The survival of this ancient book form in the community at Fustat is less surprising when we consider that this form was in fact relatively common in medieval Egyptian society; also among Christians, Muslims, and Samaritans. Indeed, Greek and Samaritan prayers on rotulus are preserved, as are rotuli with excerpts from the Koran in Arabic, probably used for magical and apotropaic purposes.[8] Particular to the Jewish rotuli from the Cairo Genizah, however, is their specific function and proficient, professional readership. An analysis of their materiality quickly shows that the overwhelming majority of these Jewish books on rotuli were low-cost copies, often user-produced and destined for a personal devotion, individual study, or as a professional vademecum. It is likely that personal notebooks, megillot setarim (מגילות סתרים), literally ‘personal or concealed rolls’, mentioned in the Geonic literature were such rotuli, although the term megillah usually refers to horizontal scrolls.[9] Various factors suggest the economic concerns of the readers: including the use of lesser-quality, often reused writing materials; a lack of decorative features; a high density of the text formed from the small size of its characters; minimal left-hand margins; and reduced interlinear spaces.[10]

Their extremely varied contents, too, shed light on the potentially broad appeal of the fragments. More than 55% of their identified texts contain liturgy. Only a few include standard prayers (for instance TS H 10.310, TS 20.57, TS 6H 8. 3, and TS 13 H 1. 4), while the majority contain liturgical poems or piyyutim (פיוטים) (TS H 8. 43). Very few fragments contain passages directly drawn from the Bible: a few fragments of the Psalms exist (TS AS 43. 23), part of a prayer anthology rather than a Biblical manuscript as such, as well as various passages of haftarah (Bodl. MS Heb. b 18. 23; JTS, ENA 3974. 3). A few known rotuli with passages from the Pentateuch (e.g. TS AS 7.2), seem to have either been used as a copying exercise or were a copy of a short portion of the text, rather than that of the entire Biblical book. Secular poetry is attested, for instance, in fragments of work by Judah ha-Levi (TS 13 J 24. 13).[11] A small corpus concerns science and materia medica (TS 20. 150, TS NS 90. 47), while the Genizah also preserves the earliest attested manuscript of the Sefer Yeṣirah (Book of Creation) (TS 32. 5, TS K 21. 56, TS K 12. 813[12]), the version used by the tenth-century exegete Sa‘adyah Gaon for his much-renowned commentary. Magic and astrology also feature in the rotuli fragments (Bodl. MS Heb. a 3. 31)[13], as do passages of Hekhalot literature, a mystical body of writings detailing chariot-bound ascents to heaven (e.g. Bodl. MS Heb. a 3. 25a).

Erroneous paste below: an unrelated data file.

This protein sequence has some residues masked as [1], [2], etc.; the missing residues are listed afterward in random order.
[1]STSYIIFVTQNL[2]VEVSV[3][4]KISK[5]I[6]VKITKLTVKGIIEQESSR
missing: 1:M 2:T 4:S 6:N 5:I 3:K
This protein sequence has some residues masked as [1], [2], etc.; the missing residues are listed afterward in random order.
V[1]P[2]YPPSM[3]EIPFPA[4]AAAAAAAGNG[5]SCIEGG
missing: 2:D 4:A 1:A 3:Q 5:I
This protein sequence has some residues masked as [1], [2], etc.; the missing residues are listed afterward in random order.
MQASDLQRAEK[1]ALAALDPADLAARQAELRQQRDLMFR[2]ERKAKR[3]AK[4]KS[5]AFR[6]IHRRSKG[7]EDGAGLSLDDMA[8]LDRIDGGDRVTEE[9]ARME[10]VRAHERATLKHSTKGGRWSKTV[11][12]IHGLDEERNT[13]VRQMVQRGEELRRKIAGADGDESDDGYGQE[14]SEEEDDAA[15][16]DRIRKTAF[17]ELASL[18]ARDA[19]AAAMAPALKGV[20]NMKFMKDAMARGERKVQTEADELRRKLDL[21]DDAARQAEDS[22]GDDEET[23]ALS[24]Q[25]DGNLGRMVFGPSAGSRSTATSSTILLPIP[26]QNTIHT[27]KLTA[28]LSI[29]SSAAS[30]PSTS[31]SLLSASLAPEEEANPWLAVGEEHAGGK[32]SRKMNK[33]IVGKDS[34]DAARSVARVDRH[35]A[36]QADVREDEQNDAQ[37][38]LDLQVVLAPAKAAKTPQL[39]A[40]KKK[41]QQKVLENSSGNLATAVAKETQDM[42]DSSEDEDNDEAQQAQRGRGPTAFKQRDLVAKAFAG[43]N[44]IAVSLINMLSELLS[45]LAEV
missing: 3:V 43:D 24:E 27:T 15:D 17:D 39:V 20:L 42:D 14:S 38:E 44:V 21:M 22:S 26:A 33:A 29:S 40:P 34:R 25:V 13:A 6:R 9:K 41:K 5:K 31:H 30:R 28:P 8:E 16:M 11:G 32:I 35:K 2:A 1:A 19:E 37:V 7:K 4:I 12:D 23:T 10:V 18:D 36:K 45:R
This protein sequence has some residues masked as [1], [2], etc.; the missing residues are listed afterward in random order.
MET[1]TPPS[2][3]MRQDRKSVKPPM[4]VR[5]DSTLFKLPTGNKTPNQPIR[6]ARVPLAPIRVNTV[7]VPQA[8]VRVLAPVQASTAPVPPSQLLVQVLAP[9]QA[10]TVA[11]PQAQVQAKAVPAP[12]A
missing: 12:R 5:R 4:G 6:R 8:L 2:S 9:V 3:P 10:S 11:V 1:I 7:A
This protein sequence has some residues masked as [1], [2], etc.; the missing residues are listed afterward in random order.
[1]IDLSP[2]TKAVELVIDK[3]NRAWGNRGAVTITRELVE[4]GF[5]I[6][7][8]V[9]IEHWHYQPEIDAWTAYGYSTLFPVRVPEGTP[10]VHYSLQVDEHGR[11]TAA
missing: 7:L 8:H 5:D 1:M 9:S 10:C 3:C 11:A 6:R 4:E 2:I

Another relatively large group of the fragments contains scholars’ books. They include Biblical translations and commentaries, for instance Sa‘adyah Gaon’s Arabic paraphrasis of the Bible, the Tafsīr (TS Ar 1a. 140); lists of Biblical variants and textual difficulties known as the Masora (Bodl. MS Heb. a 3. 30); and lexicographical works, such as Sa‘adyah’s list of seventy words attested only once in the entire Bible (hapax legomena) (TS Ar. 53. 9). Likewise, the rotulus seems to have been a favoured book form for students of Jewish legal tradition. Several of the Genizah rotuli contain tractates of the Babylonian Talmud (Bodl. MS Heb. e 52 (R))[14], the Mishna (TS F 2(1) 167), legal compendia such as Halakhot Gedolot (TS F 5. 151, TS NS 329. 1020), Sheiltot of Rabbi Aha de Shabha,[15] and commentaries or glossaries used to facilitate the study of the Babylonian Talmud (Bodl. MS Heb. b 12. 33, TS G 2. 20).[16]

Lastly, the Cairo rotuli contain several copies of the so-called ‘late midrashim’, which seem to be anthologies of earlier Rabbinic texts and quotations, such as Pirqa de-Rabbenu ha-Qadosh (MS Bodl. Heb. a 2 fol. 24; TS H 7. 21; TS K 21. 85; TS K 21. 94; LG Talm. II. 95)[17] or a composition similar to the work published under the title The Pearl of Rav Meir (Margenita de Rav Meir) or The Pearl of the House of Rav (Margenita de-bei Rav) (TS C 1. 67).[18] In addition to this rotulus, I was able to identify yet another fragment in the Cairo Genizah containing passages of the Pearl, a fragment on a horizontal scroll dated c.1000.[19] The Pearl is a short, homily-like ethical essay whose main subject is the punishment for bad actions and the failure to follow God’s commandments in this world and in the world to come. The Genizah fragments are the earliest witnesses to the heritage of this text.


The Damira Fragment